What is your winemaking style?

My winemaking style is quite simple. I aim to bring the expression of the variety to the front. I don’t feel new oak has a place in the UK still wines, I prefer white wines with a backbone of crisp acidity, minerality, flinty, with a body indicative of the climate and the vintage. I want to make exciting wines with a punch, concentration is important to me, nothing flabby, fat, or soft. In the past, I’ve worked very minimal intervention, but I’m not dogmatic in any sense, my end goal is to make the best wine possible from the grapes. For example, I will use sulphur dioxide judicially at the right times to protect the wines from oxidation and microbiological spoilage.

Do you have a market in mind when you are crafting your products?

I think this is very important. It is easy to make wine but selling, that’s where the work really starts. Our core wines are targeted and have a purpose. We know where they sit in restaurants and what food they will pair with. On the side of this, London Cru has other adventurous, experimental wines with more talking points and charisma.

How do you get your wines to market?

I am very lucky as London Cru is owned by Roberson Wine – a well-established London wine merchant, with great connections to amazing bars and restaurants. Roberson represents wineries from all over the world, selling direct to consumer, on-trade and off-trade, but London Cru is our own baby, so there is a huge point of difference and it’s a way to highlight the company’s genuine wine passion, entrepreneurial spirit, and perhaps eccentricity. 

What’s in store for London Cru this year?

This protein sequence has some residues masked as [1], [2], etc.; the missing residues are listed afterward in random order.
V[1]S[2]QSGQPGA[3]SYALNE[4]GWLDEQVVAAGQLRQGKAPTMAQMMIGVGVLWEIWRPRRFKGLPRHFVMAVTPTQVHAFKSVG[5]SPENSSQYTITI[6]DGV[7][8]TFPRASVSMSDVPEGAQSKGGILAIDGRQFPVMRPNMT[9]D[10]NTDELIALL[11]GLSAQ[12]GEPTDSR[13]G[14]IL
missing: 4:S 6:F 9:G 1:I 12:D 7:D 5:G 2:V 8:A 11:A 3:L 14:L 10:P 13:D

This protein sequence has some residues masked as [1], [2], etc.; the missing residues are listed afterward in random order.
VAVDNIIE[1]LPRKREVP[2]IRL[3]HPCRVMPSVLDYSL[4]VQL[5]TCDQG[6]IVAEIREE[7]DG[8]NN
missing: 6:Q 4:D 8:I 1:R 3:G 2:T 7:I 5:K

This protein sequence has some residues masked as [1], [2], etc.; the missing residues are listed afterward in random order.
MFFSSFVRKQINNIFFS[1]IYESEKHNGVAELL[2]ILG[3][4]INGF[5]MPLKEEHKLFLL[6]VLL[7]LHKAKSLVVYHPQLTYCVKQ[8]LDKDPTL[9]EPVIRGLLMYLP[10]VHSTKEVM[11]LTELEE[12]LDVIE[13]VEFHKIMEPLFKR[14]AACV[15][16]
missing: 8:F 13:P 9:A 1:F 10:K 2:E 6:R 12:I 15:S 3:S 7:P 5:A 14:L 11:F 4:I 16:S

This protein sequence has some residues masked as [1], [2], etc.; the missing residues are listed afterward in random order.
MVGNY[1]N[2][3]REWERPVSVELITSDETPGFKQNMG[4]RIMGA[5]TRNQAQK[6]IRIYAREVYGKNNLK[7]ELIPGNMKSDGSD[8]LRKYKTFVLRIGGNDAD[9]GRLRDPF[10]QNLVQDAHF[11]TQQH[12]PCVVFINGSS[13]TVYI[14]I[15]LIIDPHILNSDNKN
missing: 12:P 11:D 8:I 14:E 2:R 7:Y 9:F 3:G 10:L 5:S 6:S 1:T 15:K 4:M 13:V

We will add some more wines to the range this vintage. Esoteric wines which complement our core range and highlight the diversity of great English fruit and different methods of vinification. We will bring in grapes from a few different regions and hope to vinify them separately to highlight their sense of place and regional differences.

What do you think is the biggest issue facing the UK wine industry?

We need to build the brand of UK wines by bringing consumers in as a collective industry. With the huge number of vines being planted, wine production is going to explode. The industry needs to pull together and push to be recognised, not just for sparkling, but the real diversity of quality wines being produced here. There are so many great wine bars in London that still don’t stock a single English wine which is completely crazy.

How can winemakers ensure they are staying ahead of trends to better connect with consumers? 

Trends in wine style are always difficult to chase. However, we do know that wine experiences are very important for the modern consumer. As an urban winery, Londoners can join in the real experience of making wine through initiatives like our ‘Crush Club’. Many wineries told me this scheme was madness and that people wouldn’t pay to ‘work in a cellar’, but we designed a fun, interactive experience which does include some graft, but has an authenticity consumers are craving. There are 100’s of places in London offering wine tastings, but we are the only venue offering this kind of experience.

Do producers need to offer more than just wine to be sustainable? 

Our winery is a great events space, an accredited WSET training centre, but also a highly rated tourism location. This diversification helps us keep the lights on, but also just makes sense for an urban winery in London. The exposure from events, like hosting the UK première of Somm3, links new consumers to our brand, they get to experience the facility and taste the quality of our wines. In the future, we would love the space to be used by other wineries from around the UK wanting to showcase their wines in London. Our ‘Bacchus in Focus’ event was designed for this exact purpose; to bring the message of quality Bacchus to London.

Do you think it is going to become more challenging for producers to stand out in a crowded market?

Not at all. At this point in the industry, I don’t see the other UK producers as direct competitors. In reality, we are still a tiny industry, many consumers still haven’t ever tried a UK wine. For me, the challenge for the future is to bring the message of UK wines into the mainstream.

Finish this sentence: In ten years’ time…. 

My wife and I will still be following our passion for adventure.